01/18/2012 08:43 am ET Updated Mar 19, 2012

I Hear You: Responding to Cries for Emotional Help

Cries for emotional help come in all forms. We witness these cries in ways direct and indirect: from outright requests to help me stay alive to the less direct but no less obvious self-starvation of anorexia or leaving empty pill bottles or illegal drugs in plain sight.

We recently witnessed a modern-age cry for help when Sinead O'Connor declared on Twitter: "does any1 know a psychiatrist in dublin or wicklow who could urgently see me today please? im really un-well... and in danger." Why a celebrity needs Twitter to find a psychiatrist is beyond me. Sure, we can all quip about how hard it is to get an appointment with a doctor, but I suspect that is not what this was about.

Nor can I know since I am not personally familiar with this celebrity, her medical community or resources, or for that matter her state of mind when she turned to such a ubiquitous form of social media for help. But as a psychiatrist I understand how people reach out in ways that we need to listen to: The ultimate fear is that they will find no one there, which is the saddest situation of all. Suicide, as has been said, is not just the product of hopelessness; it is the result of believing that you are all alone, with no one to turn to and no means of exiting from the psychic pain that is crushing your soul.

Mental or emotional pain hurts no less than physical pain. In some ways, mental anguish can be more unbearable because it is often laced with several horrible additives. The first is a common tendency for a person to blame themselves for the condition they are in: They feel guilt, shame, a failure for not having willed themselves better. In addition, there is stigma: The way that people with mental disorders are shunned, castigated and marginalized as if that person is a low-life who needs "to get a life." External injury is thus added to personal agony and self-blame. Topping it all off, there is no broken bone, tumor or infection to point to that explains what's causing the pain. This can create upheaval in a person's sense of self as they search for a way of comprehending what does not have the same explanatory power as do the myriad of conditions that appear visibly on the body, or by blood or imaging tests, or by looking at cells under a microscope.

The Australians launched a social media campaign a few years ago called "R-U-OK?". The Aussies suggested something far more personal and meaningful than waiting for someone to arrive at an emergency room after an overdose or sending a distress signal by email, Twitter, Facebook or some other channel in our rapidly-expanding universe of social media. If you see someone in emotional distress or displaying the consequences of psychological problems (such as social isolation, compromised work performance, poor self-care), they urged to reach out to that person: Ask, R-U-OK? and then sit back and listen non-judgmentally and support the part of that person that wants to live, to love and to be connected to their family, friends and work community. It is there, I assure you, but often buried under hurt and disappointment and hopelessness.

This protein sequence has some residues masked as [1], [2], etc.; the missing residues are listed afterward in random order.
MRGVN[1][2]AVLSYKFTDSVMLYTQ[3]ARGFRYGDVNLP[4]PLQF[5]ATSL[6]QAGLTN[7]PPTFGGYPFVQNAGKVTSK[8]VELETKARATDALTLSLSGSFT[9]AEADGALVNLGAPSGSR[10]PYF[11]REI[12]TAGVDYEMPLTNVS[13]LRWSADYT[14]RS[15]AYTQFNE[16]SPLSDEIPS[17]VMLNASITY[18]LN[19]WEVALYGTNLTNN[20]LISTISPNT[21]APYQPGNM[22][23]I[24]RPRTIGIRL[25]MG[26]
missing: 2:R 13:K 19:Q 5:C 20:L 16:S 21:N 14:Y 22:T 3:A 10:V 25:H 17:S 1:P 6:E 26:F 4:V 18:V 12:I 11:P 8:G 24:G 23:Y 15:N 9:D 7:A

Don't be afraid of saying the wrong thing. Saying nothing, letting somebody stew in their psychic pain, is far more likely to result in something unfortunate happening than is offering a kind word and support for taking what steps are needed to begin to change a situation or treat a problem. When no one asks, when no one notices, cries for help generally escalate -- and not only by tweeting.

Human behavior is purposeful. We do things for a reason. Sometimes that reason (or reasons) is obvious and sometimes not. Behavior is "crazy" only until we understand it, then it is not crazy anymore. Self-destructive behavior happens for a number of reasons, including a need to communicate with others how bad the pain and loneliness is.

You may not be able to answer a celebrity's Twitter cry. But you can listen for cries for help from those you love, from friends and from co-workers. You can answer their cries for help. If not, who knows where or how the cry will next appear?

Need help? In the U.S., call 1-800-273-8255 for the National Suicide Prevention Lifeline.

The opinions expressed here are solely mine as a psychiatrist and public health advocate. I receive no support from any pharmaceutical or device company.

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For more by Lloyd I. Sederer, MD, click here.

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